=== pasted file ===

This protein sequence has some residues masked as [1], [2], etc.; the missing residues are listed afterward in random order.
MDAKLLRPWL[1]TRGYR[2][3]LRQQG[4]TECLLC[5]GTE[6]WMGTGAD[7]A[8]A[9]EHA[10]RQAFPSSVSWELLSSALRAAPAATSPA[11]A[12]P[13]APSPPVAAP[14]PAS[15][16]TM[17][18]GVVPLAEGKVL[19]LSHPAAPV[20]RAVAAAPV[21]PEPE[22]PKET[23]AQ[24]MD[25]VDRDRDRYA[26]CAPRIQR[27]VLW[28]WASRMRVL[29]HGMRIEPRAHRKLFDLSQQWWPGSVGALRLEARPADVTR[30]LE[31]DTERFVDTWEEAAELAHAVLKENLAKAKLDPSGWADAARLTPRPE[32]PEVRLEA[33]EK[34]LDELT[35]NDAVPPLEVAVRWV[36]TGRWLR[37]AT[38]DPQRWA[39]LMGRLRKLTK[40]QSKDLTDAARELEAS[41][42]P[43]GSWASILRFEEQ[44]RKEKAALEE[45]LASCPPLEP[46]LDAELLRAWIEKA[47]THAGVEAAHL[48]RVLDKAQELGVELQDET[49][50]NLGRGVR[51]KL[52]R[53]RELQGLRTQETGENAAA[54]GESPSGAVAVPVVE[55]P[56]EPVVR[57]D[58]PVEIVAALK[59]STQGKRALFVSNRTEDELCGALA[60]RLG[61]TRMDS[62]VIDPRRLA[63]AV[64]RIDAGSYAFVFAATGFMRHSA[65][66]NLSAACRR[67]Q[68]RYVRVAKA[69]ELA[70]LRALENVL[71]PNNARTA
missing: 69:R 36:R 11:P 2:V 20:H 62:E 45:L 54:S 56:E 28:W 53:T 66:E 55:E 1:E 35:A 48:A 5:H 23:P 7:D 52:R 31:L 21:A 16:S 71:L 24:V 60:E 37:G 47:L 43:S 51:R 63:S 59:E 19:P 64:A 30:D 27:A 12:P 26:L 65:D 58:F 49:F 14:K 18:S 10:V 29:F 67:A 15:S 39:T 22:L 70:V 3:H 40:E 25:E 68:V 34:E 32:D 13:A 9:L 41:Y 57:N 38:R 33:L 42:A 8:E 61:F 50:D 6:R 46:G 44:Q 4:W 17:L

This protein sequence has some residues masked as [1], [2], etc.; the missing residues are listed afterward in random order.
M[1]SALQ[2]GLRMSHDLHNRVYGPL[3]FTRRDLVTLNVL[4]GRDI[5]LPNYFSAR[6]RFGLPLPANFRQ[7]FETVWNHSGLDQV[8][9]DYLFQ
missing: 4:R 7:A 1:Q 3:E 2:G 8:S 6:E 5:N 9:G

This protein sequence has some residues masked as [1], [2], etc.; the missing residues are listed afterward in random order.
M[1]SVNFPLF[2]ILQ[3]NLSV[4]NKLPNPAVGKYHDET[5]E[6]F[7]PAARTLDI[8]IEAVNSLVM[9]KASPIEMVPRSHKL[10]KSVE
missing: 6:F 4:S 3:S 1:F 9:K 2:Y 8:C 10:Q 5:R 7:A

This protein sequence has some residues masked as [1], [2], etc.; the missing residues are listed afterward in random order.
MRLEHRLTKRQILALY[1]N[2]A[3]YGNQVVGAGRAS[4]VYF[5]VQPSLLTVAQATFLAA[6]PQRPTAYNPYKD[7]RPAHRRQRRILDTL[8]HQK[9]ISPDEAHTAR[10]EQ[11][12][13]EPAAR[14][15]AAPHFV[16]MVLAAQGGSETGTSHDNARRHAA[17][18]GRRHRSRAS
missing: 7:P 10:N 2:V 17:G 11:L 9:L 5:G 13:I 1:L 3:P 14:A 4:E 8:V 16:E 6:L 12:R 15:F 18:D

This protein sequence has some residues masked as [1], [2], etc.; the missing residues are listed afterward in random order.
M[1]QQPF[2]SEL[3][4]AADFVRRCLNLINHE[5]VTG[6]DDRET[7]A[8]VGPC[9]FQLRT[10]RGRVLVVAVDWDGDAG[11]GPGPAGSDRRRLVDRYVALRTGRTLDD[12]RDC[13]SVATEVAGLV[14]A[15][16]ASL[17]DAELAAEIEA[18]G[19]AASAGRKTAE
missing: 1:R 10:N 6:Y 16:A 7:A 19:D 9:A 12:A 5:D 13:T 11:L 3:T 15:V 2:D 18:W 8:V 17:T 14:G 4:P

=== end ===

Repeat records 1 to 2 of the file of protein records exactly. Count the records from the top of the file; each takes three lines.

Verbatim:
This protein sequence has some residues masked as [1], [2], etc.; the missing residues are listed afterward in random order.
MDAKLLRPWL[1]TRGYR[2][3]LRQQG[4]TECLLC[5]GTE[6]WMGTGAD[7]A[8]A[9]EHA[10]RQAFPSSVSWELLSSALRAAPAATSPA[11]A[12]P[13]APSPPVAAP[14]PAS[15][16]TM[17][18]GVVPLAEGKVL[19]LSHPAAPV[20]RAVAAAPV[21]PEPE[22]PKET[23]AQ[24]MD[25]VDRDRDRYA[26]CAPRIQR[27]VLW[28]WASRMRVL[29]HGMRIEPRAHRKLFDLSQQWWPGSVGALRLEARPADVTR[30]LE[31]DTERFVDTWEEAAELAHAVLKENLAKAKLDPSGWADAARLTPRPE[32]PEVRLEA[33]EK[34]LDELT[35]NDAVPPLEVAVRWV[36]TGRWLR[37]AT[38]DPQRWA[39]LMGRLRKLTK[40]QSKDLTDAARELEAS[41][42]P[43]GSWASILRFEEQ[44]RKEKAALEE[45]LASCPPLEP[46]LDAELLRAWIEKA[47]THAGVEAAHL[48]RVLDKAQELGVELQDET[49][50]NLGRGVR[51]KL[52]R[53]RELQGLRTQETGENAAA[54]GESPSGAVAVPVVE[55]P[56]EPVVR[57]D[58]PVEIVAALK[59]STQGKRALFVSNRTEDELCGALA[60]RLG[61]TRMDS[62]VIDPRRLA[63]AV[64]RIDAGSYAFVFAATGFMRHSA[65][66]NLSAACRR[67]Q[68]RYVRVAKA[69]ELA[70]LRALENVL[71]PNNARTA
missing: 69:R 36:R 11:P 2:V 20:H 62:E 45:L 54:S 56:E 28:W 53:T 66:E 55:E 1:E 35:A 48:A 5:H 23:P 7:D 52:R 31:L 21:A 16:S 71:L 24:V 60:E 37:G 47:L 43:S 51:R 63:S 59:E 19:P 64:A 30:D 27:A 12:P 26:L 65:D 58:F 49:F 14:K 18:S 10:V 29:F 67:A 15:S 39:T 22:L 70:V 3:H 40:E 25:E 68:V 34:E 32:D 13:A 9:L 41:Y 57:N 38:R 33:L 42:A 8:E 61:F 50:D 6:R 46:G 44:Q 4:W 17:L

This protein sequence has some residues masked as [1], [2], etc.; the missing residues are listed afterward in random order.
M[1]SALQ[2]GLRMSHDLHNRVYGPL[3]FTRRDLVTLNVL[4]GRDI[5]LPNYFSAR[6]RFGLPLPANFRQ[7]FETVWNHSGLDQV[8][9]DYLFQ
missing: 4:R 7:A 1:Q 3:E 2:G 8:S 6:E 5:N 9:G